Going all the way back 1991 and the inception of Team Peak/Pro Circuit/Honda—the forerunner to the modern day Monster Energy/Pro Circuit Kawasaki squad—Mitch Payton and Jim "Bones" Bacon have watched well over fifty different riders compete for their Corona, California-based enterprise. Some of these racers were champions and many were race winners, but when it came time to go to the starting gate, every single one of them went there to win.
That brings us to the hills overlooking Southern California’s Inland Empire. And it’s here that Bacon and Payton are watching their latest potential champion, 17-year-old phenomenon Austin Forkner, prepare for Saturday night’s Amateur All-Stars race set for the Monster Energy Cup at Sam Boyd Stadium in Las Vegas.
A lot has been said and a lot has been written about the six-time Loretta Lynn’s champion in the past year—not to mention the titanic bidding war that broke out for his services for 2016—but Racer X wanted to take a look at the new Pro Circuit rider.
Racer X: Austin, it's three p.m. and one hundred degrees up here at the Kawasaki test track in Corona, California. What have you been doing here today?
Austin Forkner: I'm at the K2 Kawasaki test track up in the hills—kind of where everybody else has their test tracks—and I've just been riding and putting in laps and testing a little bit for Monster Cup. Now, I'm just kind of chilling and waiting for everybody else to be done. I did all my motos and stuff early today, and the track is kind of starting to go away because it’s super-hot out and it’s starting to get pretty dusty.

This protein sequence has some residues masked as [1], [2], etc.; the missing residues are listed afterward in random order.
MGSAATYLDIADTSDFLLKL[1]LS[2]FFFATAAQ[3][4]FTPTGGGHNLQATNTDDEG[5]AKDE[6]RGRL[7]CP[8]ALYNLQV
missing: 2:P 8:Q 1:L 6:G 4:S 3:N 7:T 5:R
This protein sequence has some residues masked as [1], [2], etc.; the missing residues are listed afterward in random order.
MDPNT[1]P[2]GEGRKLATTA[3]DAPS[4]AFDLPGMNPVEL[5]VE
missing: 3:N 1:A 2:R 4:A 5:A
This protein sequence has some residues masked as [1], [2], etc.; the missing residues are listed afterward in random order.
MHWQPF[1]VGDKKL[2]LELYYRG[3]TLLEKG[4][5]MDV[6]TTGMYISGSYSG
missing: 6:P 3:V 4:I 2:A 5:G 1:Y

And you're off to Las Vegas tomorrow?
Yeah, I'm heading down to Vegas because I have some stuff I have to do on Thursday, and then Friday is press day and Saturday is the race.
And you're going to ride press day at Sam Boyd, correct?
Yeah, I think I'm going to do the press conference, and then I'll ride the track with the pros and break it in and give input on any changes they might need to make. I rode press day two years ago on the supermini, but it was the morning session. Now I'll be doing the press day with all the other pros, which is good because if I'm not sure about a jump, I can follow the pros. It should be good. It's always good to get on the track early, so I'm pumped.
And the Monster Cup has been good to you, hasn't it?
Actually, I'm undefeated at Monster Cup. Both years that I rode it on superminis, I won every moto. Last year, I was going to going to go on big bikes in the All-Star Class, but ended up getting hurt. I was just getting on big bikes coming from superminis and I had some injuries, so we just thought it was best not do it. This year, I'm a lot bigger and a lot stronger, and I'm riding pretty good, so it should be good.
Who will be your primary competition on Saturday night?